Wednesday, July 3, 2013

Man of Steel Film Review

It’s hard to describe what I thought of Man of Steel. I genuinely enjoyed some moments in the film and how they were arranged. Though, ultimately the troubling and more derivative diatribe takes precedence in place of any sophisticated character development, or any meaningful legacy imparted on the viewer. I liked the flashbacks and how they were used towards the beginning of the film, but they went a little too far with them about half way through which left awkward moments in the pacing. The villains with the exception of Zod were perhaps the stupidest I’ve ever seen in a film. The Avengers with the crappy one-dimensional Chitauri creatures had more worthy and effective villains. 

The last half of the movie is filled with enough explosions to make Michael Bay piss his pants. I just wanted to stop watching the film it was that terrible. From small hysterical chuckles at how inane the action was, the destruction of all Human life in Metropolis and Smallville became unbearably solemn and I thought to myself “Here’s Clark Kent, an alien whom had just discovered his ancestry and literally just put the suit on, now has no other development as a character other than create a carnage of absolute mayhem and destruction in some fight scene which is indescribable by any means. Why do I care for anyone in this film?” Actually, I felt great sympathy for Zod and his plans is more what I was thinking. 

The special effects by Weta Digital were great, but all for naught when they failed to grasp any meaning whatsoever and turned my mind to mush about how childishly they were used. The scene with the world engine with the phantom drive pulsating through the earth and affecting the gravity causing everyone In the vicinity of the singularity to be repeatedly lifted then smashed into the ground reminds me of what my brothers and I used to do with our toys when we younger – slam them on the ground!

At times I felt the need for Clark to keep his identity secret was unnecessary given the circumstances. Jonathan Kent lectures Clark about his choice to use his powers to save people on the bus as one of the parents became aware and concerned with. I didn’t think it was necessary in the sense that no one would have believed either party in the situation – from Clark’s side he is just a kid whom no one would believe could have saved a bus full of other children and from the other side a blatant religious nut who thinks it was some divine intervention. That parts up to you I’m afraid, and I’ll let you decide as to its necessity in the film.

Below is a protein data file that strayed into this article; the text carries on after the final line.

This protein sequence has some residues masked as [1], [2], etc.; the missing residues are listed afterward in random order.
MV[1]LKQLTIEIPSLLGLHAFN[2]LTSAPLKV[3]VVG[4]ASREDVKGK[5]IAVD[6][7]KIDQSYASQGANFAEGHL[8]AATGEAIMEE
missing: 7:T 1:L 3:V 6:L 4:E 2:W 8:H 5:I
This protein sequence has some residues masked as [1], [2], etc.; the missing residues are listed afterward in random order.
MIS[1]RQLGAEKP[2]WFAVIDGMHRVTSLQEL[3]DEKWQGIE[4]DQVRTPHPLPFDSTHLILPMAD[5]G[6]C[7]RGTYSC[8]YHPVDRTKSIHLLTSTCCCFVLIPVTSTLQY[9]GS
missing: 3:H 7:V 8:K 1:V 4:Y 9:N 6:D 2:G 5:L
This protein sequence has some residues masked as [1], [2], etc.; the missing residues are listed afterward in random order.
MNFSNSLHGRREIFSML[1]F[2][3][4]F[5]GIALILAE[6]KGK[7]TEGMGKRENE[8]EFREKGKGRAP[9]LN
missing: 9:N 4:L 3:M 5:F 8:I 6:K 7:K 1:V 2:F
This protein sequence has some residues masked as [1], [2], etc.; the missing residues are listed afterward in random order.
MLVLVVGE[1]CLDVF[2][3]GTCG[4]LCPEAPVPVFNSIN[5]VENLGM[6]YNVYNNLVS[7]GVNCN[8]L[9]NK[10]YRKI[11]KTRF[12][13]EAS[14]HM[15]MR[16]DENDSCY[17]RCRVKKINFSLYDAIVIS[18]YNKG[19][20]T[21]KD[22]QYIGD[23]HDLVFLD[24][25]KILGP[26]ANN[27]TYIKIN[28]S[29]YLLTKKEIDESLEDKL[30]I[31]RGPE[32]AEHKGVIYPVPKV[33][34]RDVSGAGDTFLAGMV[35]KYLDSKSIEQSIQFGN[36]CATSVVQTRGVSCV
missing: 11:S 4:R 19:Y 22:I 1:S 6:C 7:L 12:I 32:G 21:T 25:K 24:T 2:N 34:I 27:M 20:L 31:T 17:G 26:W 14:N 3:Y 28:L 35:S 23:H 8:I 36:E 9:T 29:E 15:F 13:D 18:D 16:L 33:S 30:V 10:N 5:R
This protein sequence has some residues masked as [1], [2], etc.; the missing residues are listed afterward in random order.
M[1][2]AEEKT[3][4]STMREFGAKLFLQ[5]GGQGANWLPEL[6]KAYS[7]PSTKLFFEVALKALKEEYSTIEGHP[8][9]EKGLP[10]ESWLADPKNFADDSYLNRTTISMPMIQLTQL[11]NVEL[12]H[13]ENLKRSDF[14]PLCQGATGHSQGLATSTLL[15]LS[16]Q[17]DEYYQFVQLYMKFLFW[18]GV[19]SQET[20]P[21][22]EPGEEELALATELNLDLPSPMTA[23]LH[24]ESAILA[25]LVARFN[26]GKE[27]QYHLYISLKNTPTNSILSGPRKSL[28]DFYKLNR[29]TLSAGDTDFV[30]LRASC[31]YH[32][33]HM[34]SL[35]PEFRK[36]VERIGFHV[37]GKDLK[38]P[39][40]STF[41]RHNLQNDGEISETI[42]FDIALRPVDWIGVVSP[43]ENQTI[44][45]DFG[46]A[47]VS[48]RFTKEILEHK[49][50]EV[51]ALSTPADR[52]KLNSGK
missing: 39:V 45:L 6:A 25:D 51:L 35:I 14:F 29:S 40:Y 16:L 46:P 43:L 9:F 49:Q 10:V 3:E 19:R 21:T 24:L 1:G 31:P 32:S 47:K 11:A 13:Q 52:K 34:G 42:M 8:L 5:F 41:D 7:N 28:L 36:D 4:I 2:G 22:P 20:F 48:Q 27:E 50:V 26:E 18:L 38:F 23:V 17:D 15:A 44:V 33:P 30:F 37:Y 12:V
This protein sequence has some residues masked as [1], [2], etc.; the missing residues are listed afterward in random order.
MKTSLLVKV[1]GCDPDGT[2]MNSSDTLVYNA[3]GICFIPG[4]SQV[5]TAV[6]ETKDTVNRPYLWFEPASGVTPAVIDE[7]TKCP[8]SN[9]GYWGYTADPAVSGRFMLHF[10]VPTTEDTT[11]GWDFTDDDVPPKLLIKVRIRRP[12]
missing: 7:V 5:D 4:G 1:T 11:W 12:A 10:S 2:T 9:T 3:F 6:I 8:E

Snyder and Nolan wanted a more gritty, more real Superman which doesn’t work and didn’t entirely work in this film. A character like Batman, a vigilante, not a superhero is more believable and more reasonable therefore the grittiness and essence of the Nolan films are befitting of the character and tone. But here you have a super powered omnipotent being who is outwardly patriotic in the character’s history and it is being forced and squashed to be something it isn’t. Superman is a jolly character who is there to save people not just Lois Lane. He smashes ENTIRE cities in this film and he’s congratulated for saving the earth? By the time we make it to the end of the film, Clark is introduced to the Daily Planet team and wearing disguise, glasses and all, and we are meant to feel as if some great adventure awaits us in the next film or that we should care anymore for the characters than the few minutes of screen time they get. With the older films, I enjoyed the fact that Lois didn’t know who Superman’s real identity was and this gave a reason for Clark to be situated working there for the benefit of the story arc to be fulfilled!

The portrayal of the military in the film is insulting to say the least, making them have no useful part to play in this movie other than to cause more visual mayhem to bombard the screen. The level of inaccuracy as far as I can tell to the response effort of the armed forces and purely stupid actions they undertake is disgraceful and without taste. You can have the military in films, but when you involve them, you make sure that they are handled appropriately and effectively -

 Not the mess in the film.

This film left me conflicted and hoping that if this trilogy evolves and continues on in the future that the stupidity and coldness evoked by the first film is discarded and we can truly have a Superman film, not the Dark Knight Trilogy repackaged.

Oh and Hans Zimmer’s score was blatant, in your face, and so repetitive that it became everything a film score shouldn’t be. The score should carry the emotional connection between the visual and the audience and underline it, not highlight it in the sickliest of fluorescent pink marker. The theme had its moments and it matured, but this was only in the first half-hour or so making it become overstated . It won’t be remembered like John Williams’ iconic theme will be, thank goodness.
I would recommend this film if you enjoyed Transformers: Dark of the Moon or films on that level of maturity as this film is devoid of any whatsoever.

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